Friday, May 28, 2010

>What lessons can be learnt from Japan’s lost decade?

The worldwide recession that followed the subprime crisis was unprecedented in many
ways, but not so unique that no lessons can be learnt from previous experiences. Japanese’s lost
decade comes probably closest. Both episodes were preceded by the bursting of speculative bubbles, with led to a prolonged banking crisis. In the case of Japan, it took the economy more than 10 years to recover. At the end of the period, GDP was around 20% below the level it would have achieved if capital spending growth had followed more normal patterns. Moreover, the slump in world’s second largest economy was not without repercussions for the country’s trading partners.

Even though this episode was followed by the longest boom in Japan’s post-war history, some
scars have remained, making the economy still very vulnerable to external shocks. Indeed, the country was among the most affected by the subprime crisis, even though its banking sector was not particular exposed to this market. The most obvious sign of weakness is that more than 20 years after its dramatic collapse, the Nikkei is still 75% below its peak reached by the end of 1989. In addition, the government accounts have seriously deteriorated.

Gross public sector debt amounts to almost 200% of GDP, and the government does not have a plan to reduce the debt to more manageable proportions. Finally, the economy is still confronted with substantial overcapacity, which has been weighing on prices. In November, the government declared that the economy went again into deflation. In the coming two years, GDP is expected to grow by around 2%, well above Japan’s potential growth rate, estimated at 0.8%. As a result, excess capacity will gradually dissipate. The Bank of Japan (BoJ) expects the economy to exit deflation in FY2011.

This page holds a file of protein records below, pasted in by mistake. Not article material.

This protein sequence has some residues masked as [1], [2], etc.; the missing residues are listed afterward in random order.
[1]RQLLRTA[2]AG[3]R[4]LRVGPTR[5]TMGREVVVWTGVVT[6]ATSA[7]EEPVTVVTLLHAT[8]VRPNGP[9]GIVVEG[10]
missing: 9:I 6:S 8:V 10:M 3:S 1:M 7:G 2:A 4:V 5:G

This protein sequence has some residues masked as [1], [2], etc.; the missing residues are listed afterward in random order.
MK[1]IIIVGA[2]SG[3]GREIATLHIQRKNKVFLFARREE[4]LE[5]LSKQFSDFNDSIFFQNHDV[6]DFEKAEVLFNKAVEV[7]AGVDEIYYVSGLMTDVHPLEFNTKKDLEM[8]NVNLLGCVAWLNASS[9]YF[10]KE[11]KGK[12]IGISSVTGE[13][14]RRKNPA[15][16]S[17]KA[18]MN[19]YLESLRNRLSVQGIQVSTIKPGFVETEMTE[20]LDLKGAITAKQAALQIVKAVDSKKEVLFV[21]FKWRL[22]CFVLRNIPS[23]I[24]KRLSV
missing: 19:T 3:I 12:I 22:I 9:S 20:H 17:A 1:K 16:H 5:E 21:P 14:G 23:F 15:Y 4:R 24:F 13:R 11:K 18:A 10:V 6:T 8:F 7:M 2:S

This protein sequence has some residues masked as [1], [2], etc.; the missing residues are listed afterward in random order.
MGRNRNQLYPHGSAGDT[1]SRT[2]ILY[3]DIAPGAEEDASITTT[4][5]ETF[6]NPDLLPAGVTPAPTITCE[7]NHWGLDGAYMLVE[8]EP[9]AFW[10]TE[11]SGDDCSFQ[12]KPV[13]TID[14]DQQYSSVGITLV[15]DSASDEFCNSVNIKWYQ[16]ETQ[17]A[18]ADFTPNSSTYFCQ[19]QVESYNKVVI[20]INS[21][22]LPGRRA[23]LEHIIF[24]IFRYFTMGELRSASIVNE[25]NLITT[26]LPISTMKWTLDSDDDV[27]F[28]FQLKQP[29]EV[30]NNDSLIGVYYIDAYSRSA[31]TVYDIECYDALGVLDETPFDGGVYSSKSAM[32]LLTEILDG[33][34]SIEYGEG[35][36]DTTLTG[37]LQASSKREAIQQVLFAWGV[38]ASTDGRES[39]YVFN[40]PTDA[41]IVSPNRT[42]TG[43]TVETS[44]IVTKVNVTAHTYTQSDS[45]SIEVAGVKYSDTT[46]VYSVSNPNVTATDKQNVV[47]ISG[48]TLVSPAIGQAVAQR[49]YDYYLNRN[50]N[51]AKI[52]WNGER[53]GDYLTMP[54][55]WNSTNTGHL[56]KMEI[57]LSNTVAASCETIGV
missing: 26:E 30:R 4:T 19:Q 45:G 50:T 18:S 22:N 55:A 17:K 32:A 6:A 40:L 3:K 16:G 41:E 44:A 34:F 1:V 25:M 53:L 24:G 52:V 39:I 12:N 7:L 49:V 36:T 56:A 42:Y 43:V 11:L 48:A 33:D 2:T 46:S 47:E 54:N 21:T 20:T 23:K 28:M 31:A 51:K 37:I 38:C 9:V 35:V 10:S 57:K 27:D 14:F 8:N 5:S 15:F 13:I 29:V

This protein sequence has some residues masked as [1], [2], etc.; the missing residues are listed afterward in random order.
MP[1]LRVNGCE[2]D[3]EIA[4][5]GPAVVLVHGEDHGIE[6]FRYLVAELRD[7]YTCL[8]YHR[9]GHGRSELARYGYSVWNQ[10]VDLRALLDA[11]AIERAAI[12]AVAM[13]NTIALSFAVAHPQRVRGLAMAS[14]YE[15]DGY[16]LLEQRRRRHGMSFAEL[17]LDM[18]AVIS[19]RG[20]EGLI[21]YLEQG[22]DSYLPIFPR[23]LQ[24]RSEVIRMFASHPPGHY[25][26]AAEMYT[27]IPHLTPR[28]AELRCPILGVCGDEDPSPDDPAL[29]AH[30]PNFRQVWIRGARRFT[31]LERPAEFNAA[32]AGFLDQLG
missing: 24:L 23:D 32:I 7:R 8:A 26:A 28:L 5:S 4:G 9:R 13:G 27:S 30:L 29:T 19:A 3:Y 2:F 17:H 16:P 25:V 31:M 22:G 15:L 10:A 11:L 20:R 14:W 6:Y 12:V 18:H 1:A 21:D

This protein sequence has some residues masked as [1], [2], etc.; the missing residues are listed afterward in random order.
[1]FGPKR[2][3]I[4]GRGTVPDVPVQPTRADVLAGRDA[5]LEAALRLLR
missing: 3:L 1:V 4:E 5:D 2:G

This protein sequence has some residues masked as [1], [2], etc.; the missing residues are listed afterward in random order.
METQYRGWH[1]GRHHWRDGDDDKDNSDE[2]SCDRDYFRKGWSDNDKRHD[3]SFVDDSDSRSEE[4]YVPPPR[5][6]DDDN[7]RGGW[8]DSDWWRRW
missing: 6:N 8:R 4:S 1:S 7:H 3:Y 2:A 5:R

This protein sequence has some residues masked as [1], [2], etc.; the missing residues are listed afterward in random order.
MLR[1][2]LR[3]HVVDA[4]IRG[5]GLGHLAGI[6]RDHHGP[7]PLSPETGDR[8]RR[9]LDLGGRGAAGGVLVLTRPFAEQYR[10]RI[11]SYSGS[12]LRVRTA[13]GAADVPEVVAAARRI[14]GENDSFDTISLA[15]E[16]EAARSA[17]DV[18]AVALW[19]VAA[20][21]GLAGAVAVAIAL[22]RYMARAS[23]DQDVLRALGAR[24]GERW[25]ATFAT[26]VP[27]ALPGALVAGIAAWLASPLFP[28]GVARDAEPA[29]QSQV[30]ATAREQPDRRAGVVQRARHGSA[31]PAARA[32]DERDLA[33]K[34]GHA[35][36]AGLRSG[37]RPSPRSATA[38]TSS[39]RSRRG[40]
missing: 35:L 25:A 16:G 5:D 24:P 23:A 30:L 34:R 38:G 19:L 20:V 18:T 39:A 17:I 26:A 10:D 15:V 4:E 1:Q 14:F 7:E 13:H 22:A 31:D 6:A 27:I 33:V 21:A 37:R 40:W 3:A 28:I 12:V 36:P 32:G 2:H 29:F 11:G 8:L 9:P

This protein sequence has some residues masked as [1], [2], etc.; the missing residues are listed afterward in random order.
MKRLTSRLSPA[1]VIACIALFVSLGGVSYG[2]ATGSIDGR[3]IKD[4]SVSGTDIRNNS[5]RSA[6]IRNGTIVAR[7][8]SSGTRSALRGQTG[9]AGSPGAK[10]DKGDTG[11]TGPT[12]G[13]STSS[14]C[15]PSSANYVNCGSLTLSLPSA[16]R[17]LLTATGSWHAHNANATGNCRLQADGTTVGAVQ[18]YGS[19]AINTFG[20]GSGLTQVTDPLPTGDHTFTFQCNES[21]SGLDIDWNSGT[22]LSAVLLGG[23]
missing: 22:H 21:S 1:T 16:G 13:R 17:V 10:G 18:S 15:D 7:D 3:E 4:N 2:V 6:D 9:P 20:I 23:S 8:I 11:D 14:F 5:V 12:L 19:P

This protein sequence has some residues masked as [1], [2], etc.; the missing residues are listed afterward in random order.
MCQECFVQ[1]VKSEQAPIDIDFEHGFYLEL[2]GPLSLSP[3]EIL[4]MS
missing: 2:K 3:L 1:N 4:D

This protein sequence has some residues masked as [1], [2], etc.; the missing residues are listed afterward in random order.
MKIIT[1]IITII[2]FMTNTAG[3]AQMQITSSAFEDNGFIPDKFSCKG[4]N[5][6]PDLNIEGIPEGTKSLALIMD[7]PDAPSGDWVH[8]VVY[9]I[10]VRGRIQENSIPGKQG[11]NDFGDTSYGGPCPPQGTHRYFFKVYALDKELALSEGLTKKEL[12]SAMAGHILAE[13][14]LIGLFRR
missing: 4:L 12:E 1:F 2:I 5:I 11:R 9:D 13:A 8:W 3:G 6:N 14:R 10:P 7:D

The lost decade
Japan’s lost decade was sparked by the bursting of bubbles in the stock and real estate markets in the early 1990 (cf. chart 1). Between December 1989 and December 1991, stock prices fell by 40%, returning them to their pre 1987 level. The property market started to falter in 1991. Between 1991 and 1993, land prices in the six major cities fell by 30%. These two asset categories might have destroyed JPY 1 500 000 billion in wealth, about three times the country’s GDP1.

In the following decade, the economy was characterised by slow growth, falling prices and
dysfunctional financial markets. Between 1992 and 2002, GDP growth averaged only 0.8%, compared with 4.5% in the preceding ten years. The OECD estimates that over this period, the potential output growth declined to 1.4% on average, down from around 4% before the bursting of the bubble.

To read the full report: JAPAN'S LOST DECADE